Despite the impact of COVID-19, we are open and continuing to meet the needs of our existing clients and new clients without interruption or change in the quality of our services. Please do not hesitate to contact us with any concerns, questions or requests for information about your matter. At this time, due to various requirements, we are scheduling consultations and appointments via telephonic and/or video conferencing.

To help out during these trying times we are offering Free Virtual Consultations. Click here to schedule your Virtual Consultation.

Some tips for telling your kids you're splitting up

If you and your spouse are moving toward separation or divorce, one of the things you're likely dreading the most is telling your children. This is a conversation that will probably impact how they feel about the situation and both of you and one they'll remember for the rest of their lives. Therefore, when and how you do it are both very important.

When should (and shouldn't) you tell the kids?

Typically, the sooner you do it, the better. Kids hear and sense more than many people realize. If they think you are hiding something from them, they're less likely to trust you at a time when you most need their trust.

If one of you is moving out, you should tell them before that happens. Be honest about whether you're moving toward divorce or just taking some time apart. Don't give them false hope.

It's best to have a parenting time schedule agreed upon before you talk to them. That will be one of their primary concerns.

There are some important "don'ts" about when to tell your children as well. If you can avoid it, don't tell them over the holidays or on any day that's special to them, like their birthdays. Don't tell them close to bedtime or in a public place.

How to tell your children is important

It's always best when parents can sit down with their children together at home. Have a plan for what you're going to say. You know your kids and how they're likely to react.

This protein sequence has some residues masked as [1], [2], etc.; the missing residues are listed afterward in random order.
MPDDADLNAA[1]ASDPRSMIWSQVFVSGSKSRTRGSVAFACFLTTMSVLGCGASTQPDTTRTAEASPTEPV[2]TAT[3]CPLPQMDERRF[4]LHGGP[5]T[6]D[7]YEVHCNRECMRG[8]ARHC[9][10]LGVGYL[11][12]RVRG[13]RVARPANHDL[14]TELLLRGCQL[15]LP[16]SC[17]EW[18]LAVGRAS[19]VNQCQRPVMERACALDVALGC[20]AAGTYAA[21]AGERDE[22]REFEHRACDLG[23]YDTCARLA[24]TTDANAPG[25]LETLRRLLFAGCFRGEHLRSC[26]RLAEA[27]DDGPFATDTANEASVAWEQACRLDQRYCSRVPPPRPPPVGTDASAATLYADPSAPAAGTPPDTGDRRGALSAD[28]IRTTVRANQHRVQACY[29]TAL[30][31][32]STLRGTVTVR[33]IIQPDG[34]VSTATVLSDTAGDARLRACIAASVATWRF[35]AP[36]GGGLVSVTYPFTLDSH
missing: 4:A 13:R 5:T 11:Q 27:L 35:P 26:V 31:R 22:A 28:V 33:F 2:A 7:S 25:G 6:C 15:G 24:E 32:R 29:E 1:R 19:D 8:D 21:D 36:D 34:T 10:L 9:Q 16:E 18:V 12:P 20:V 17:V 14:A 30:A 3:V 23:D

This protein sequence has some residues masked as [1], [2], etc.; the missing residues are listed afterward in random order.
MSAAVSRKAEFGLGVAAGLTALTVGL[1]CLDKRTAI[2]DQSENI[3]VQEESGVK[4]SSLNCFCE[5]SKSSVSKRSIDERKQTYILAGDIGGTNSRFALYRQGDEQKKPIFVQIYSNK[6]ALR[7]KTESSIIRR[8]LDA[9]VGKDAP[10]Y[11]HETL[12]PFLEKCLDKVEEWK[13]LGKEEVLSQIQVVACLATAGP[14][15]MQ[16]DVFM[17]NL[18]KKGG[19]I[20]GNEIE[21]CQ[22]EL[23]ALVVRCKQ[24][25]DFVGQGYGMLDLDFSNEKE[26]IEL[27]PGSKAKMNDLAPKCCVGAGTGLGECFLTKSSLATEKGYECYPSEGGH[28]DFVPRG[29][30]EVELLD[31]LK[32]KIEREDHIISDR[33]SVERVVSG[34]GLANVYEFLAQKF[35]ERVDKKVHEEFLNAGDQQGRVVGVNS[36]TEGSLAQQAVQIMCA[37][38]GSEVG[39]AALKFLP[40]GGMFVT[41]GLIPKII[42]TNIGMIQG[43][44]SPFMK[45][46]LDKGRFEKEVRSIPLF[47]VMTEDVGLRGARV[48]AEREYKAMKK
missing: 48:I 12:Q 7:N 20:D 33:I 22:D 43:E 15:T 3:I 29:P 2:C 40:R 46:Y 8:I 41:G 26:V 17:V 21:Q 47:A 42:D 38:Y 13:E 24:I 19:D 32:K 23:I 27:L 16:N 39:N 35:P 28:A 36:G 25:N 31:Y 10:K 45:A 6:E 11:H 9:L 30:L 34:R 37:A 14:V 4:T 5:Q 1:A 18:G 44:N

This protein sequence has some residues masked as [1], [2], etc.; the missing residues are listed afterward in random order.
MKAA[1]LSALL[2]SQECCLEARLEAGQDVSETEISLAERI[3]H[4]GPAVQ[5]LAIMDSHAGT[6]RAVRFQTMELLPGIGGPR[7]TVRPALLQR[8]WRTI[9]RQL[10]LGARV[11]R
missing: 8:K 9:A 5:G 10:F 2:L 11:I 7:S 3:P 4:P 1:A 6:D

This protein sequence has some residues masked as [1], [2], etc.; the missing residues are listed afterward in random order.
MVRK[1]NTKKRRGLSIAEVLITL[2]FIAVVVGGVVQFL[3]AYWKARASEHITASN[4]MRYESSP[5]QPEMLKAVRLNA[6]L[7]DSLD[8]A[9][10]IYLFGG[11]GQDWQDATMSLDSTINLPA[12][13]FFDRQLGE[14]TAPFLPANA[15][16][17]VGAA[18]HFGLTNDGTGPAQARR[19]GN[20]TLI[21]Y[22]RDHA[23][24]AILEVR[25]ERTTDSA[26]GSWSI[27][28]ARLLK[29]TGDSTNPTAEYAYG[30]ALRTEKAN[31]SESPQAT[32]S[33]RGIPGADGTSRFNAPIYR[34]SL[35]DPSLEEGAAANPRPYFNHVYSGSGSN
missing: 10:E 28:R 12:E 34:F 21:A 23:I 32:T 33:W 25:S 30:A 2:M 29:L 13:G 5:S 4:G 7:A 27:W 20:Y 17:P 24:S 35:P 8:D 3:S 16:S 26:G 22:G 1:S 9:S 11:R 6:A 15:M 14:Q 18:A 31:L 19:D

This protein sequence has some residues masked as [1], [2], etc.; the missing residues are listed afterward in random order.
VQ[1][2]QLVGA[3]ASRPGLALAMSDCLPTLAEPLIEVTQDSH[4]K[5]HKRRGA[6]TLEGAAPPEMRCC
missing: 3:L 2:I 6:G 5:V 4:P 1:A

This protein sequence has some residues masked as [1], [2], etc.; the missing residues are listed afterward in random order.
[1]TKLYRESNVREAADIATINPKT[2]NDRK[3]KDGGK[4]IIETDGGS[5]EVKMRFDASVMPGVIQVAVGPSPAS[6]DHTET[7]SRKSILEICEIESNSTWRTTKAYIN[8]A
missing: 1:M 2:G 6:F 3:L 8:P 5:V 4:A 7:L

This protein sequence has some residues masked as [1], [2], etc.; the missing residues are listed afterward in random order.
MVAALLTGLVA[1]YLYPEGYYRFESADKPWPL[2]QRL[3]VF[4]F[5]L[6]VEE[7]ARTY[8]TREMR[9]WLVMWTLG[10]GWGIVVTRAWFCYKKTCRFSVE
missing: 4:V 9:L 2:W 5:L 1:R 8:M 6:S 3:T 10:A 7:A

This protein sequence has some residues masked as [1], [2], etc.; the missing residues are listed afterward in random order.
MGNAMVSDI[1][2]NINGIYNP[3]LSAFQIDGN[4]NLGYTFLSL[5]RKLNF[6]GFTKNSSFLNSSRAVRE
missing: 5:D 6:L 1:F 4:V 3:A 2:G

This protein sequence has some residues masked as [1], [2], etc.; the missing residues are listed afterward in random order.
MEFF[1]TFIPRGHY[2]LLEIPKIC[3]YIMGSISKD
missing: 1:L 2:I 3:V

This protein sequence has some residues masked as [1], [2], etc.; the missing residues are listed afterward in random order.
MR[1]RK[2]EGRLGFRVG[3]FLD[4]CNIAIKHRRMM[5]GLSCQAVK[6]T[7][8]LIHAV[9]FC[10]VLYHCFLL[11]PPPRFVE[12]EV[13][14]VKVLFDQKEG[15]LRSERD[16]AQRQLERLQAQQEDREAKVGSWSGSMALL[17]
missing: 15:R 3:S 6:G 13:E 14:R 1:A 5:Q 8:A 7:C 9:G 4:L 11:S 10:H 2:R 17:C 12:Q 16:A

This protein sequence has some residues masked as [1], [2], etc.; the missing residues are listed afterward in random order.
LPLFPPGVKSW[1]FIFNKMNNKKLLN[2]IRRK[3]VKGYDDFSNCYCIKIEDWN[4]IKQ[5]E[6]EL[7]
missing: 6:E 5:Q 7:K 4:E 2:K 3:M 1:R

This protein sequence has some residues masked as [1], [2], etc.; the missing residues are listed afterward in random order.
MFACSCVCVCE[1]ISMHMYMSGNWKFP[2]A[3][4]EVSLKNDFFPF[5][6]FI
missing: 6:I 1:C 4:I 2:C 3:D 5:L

Focus on the fact that you'll still be their parents – not on what went wrong with the marriage. Don't use this time to blame each other or to accept blame. Present this as a joint decision, even if it wasn't.

Be prepared for your children to be angry at one or both of you. Don't encourage that, even if you agree with them. If a child blames your spouse for not being home enough or yelling too much, stand up for them, even if they're right. Maintain this attitude, even when "the talk" is over.

If you need some guidance in preparing to tell your children about your break-up, your family law attorney can likely provide some guidance. They can also help you work to put a parenting schedule in place even if you're not ready to work out a custody agreement yet.

No Comments

Leave a comment
Comment Information
Email Us For A Response

Set Up A Consultation, Email Our Firm Today

Bold labels are required.

Contact Information
disclaimer.

The use of the Internet or this form for communication with the firm or any individual member of the firm does not establish an attorney-client relationship. Confidential or time-sensitive information should not be sent through this form.

close

Privacy Policy

Office Location

100 Southgate Parkway
Suite 190
Morristown, NJ 07960-6465

Toll Free: 800-465-0163
Toll Free: 800-465-0163
Phone: 973-692-6317
Phone: 973-692-6500
Fax: 973-692-6377
Morristown Law Office Map

Paramus Office
140 E. Ridgewood Avenue
South Tower, Suite 415
Paramus, NJ 07652

Phone: 201-597-6100
Map & Directions

Princeton Office
103 Carnegie Center
Suite 300
Princeton, NJ 08540-6235

Map & Directions

Phone Numbers